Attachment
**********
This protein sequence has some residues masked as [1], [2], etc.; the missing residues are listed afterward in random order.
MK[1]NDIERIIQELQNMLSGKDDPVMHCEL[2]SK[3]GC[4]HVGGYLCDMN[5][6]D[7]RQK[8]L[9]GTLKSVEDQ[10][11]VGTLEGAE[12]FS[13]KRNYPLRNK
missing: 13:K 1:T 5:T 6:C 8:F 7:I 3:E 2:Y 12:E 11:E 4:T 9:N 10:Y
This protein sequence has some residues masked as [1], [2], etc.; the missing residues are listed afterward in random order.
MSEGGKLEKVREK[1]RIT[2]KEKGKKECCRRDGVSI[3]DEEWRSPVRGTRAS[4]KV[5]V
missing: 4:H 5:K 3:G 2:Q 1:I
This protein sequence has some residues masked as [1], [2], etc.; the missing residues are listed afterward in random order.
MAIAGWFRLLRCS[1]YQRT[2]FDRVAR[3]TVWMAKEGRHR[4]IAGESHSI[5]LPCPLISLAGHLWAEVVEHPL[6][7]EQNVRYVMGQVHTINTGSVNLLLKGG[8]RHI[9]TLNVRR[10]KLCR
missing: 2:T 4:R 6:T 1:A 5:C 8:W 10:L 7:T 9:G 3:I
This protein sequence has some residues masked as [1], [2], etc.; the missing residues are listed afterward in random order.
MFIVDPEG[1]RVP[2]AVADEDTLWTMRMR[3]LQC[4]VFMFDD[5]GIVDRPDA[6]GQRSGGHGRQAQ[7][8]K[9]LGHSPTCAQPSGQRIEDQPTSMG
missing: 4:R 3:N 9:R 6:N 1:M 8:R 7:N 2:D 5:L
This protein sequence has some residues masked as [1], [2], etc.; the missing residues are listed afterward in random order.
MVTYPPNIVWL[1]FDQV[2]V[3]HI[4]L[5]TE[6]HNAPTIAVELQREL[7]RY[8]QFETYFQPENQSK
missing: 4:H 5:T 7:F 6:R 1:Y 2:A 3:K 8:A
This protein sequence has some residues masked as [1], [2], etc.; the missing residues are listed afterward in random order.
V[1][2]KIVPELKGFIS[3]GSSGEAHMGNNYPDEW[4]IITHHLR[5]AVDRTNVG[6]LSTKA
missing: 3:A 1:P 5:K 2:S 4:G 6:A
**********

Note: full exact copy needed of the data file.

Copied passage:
This protein sequence has some residues masked as [1], [2], etc.; the missing residues are listed afterward in random order.
MK[1]NDIERIIQELQNMLSGKDDPVMHCEL[2]SK[3]GC[4]HVGGYLCDMN[5][6]D[7]RQK[8]L[9]GTLKSVEDQ[10][11]VGTLEGAE[12]FS[13]KRNYPLRNK
missing: 13:K 1:T 5:T 6:C 8:F 7:I 3:E 2:Y 12:E 11:E 4:T 9:N 10:Y
This protein sequence has some residues masked as [1], [2], etc.; the missing residues are listed afterward in random order.
MSEGGKLEKVREK[1]RIT[2]KEKGKKECCRRDGVSI[3]DEEWRSPVRGTRAS[4]KV[5]V
missing: 4:H 5:K 3:G 2:Q 1:I
This protein sequence has some residues masked as [1], [2], etc.; the missing residues are listed afterward in random order.
MAIAGWFRLLRCS[1]YQRT[2]FDRVAR[3]TVWMAKEGRHR[4]IAGESHSI[5]LPCPLISLAGHLWAEVVEHPL[6][7]EQNVRYVMGQVHTINTGSVNLLLKGG[8]RHI[9]TLNVRR[10]KLCR
missing: 2:T 4:R 6:T 1:A 5:C 8:W 10:L 7:T 9:G 3:I
This protein sequence has some residues masked as [1], [2], etc.; the missing residues are listed afterward in random order.
MFIVDPEG[1]RVP[2]AVADEDTLWTMRMR[3]LQC[4]VFMFDD[5]GIVDRPDA[6]GQRSGGHGRQAQ[7][8]K[9]LGHSPTCAQPSGQRIEDQPTSMG
missing: 4:R 3:N 9:R 6:N 1:M 8:R 7:N 2:D 5:L
This protein sequence has some residues masked as [1], [2], etc.; the missing residues are listed afterward in random order.
MVTYPPNIVWL[1]FDQV[2]V[3]HI[4]L[5]TE[6]HNAPTIAVELQREL[7]RY[8]QFETYFQPENQSK
missing: 4:H 5:T 7:F 6:R 1:Y 2:A 3:K 8:A
This protein sequence has some residues masked as [1], [2], etc.; the missing residues are listed afterward in random order.
V[1][2]KIVPELKGFIS[3]GSSGEAHMGNNYPDEW[4]IITHHLR[5]AVDRTNVG[6]LSTKA
missing: 3:A 1:P 5:K 2:S 4:G 6:A